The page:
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Texas Department Fines More Health Carriers

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NU Online News Service, April 30, 5:28 p.m. – The Texas Department of Insurance is boasting that its year-long effort to enforce the state’s prompt-payment law has generated $15 million in fines and $36 million in restitution for doctors and other health care providers.

So far, 47 health maintenance organizations and insurance companies have agreed to prompt-payment consent orders, officials say.

But Leah Rummel, executive director of the Texas Association of Health Plans, Austin, says the Texas department’s actions will do more harm than good.

Texas has “the toughest standards in the U.S. and the toughest penalties,” Rummel says. “It does have a very punitive result, and it’s not helping the rise of health care in Texas.”

The current bill charges are unreasonable, and plans are going to have to pass those costs on to the consumer, Rummel says.

Rummel says HMOs really try to pay claims on time.

“I think it’s good to have compliance, but there are going to be human errors,” she says.

The latest consent orders, signed recently by Texas Insurance Department Commissioner Jose Montemayor, require 12 insurance companies to pay $1.7 million in fines and an unknown amount of restitution. The companies already have paid $2.6 million in restitution in anticipation of the orders and are expected to pay still more, officials say.

The Texas department says Methodist Care Inc., Houston, has led the 12 companies with $2 million in provider restitution payments.

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The alleged violations include failure to pay clean claims on time, failure to follow required audit payment procedures, failure to send timely notices when claims were incomplete and failure to maintain adequate complaint records.

Company representatives were not immediately available for comment, but the Texas department says all 12 companies named in the latest consent orders agreed to the orders without admitting that they had violated any Texas insurance laws or regulations.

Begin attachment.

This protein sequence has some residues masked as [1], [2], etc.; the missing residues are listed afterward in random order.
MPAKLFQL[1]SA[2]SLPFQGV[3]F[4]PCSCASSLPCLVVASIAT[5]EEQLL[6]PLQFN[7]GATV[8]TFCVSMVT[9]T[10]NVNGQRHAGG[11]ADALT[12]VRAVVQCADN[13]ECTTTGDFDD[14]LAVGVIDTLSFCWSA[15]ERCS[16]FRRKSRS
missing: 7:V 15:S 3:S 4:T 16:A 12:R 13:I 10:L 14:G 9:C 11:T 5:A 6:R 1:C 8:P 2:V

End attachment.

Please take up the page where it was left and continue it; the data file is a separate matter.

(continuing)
The Texas department is not sure how many insurance companies are paying legitimate claims on time, according to Lee Jones, a department spokesman.

Jones tried to dispel the idea that the Texas department might see prompt-payment fines as a cash cow by pointing out that the fines are paid to the state treasury, not the Texas department. The fine money is not earmarked for any specific programs, Jones says.

Jones says the department focuses on those health insurers and HMOs that seem to trigger a large number of complaints.

“We identify the ones that really have serious problems,” Jones says.

The department has had thousands of complaints from doctors, Jones says, “not all of them valid, by a long shot.”

Texas law requires HMOs and insurance companies with preferred provider plans to pay properly documented and properly filed, or “clean,” claims from their network physicians and providers no later than 45 days after receipt.

Montemayor appointed Senior Associate Commissioner Audrey Selden of the department’s Consumer Protection Program in April 2001 to be the department’s physician and provider ombudsman. She has coordinated the department’s enforcement effort as well as programs to educate insurers, HMOs, physicians and providers about their rights and responsibilities under the prompt-payment law.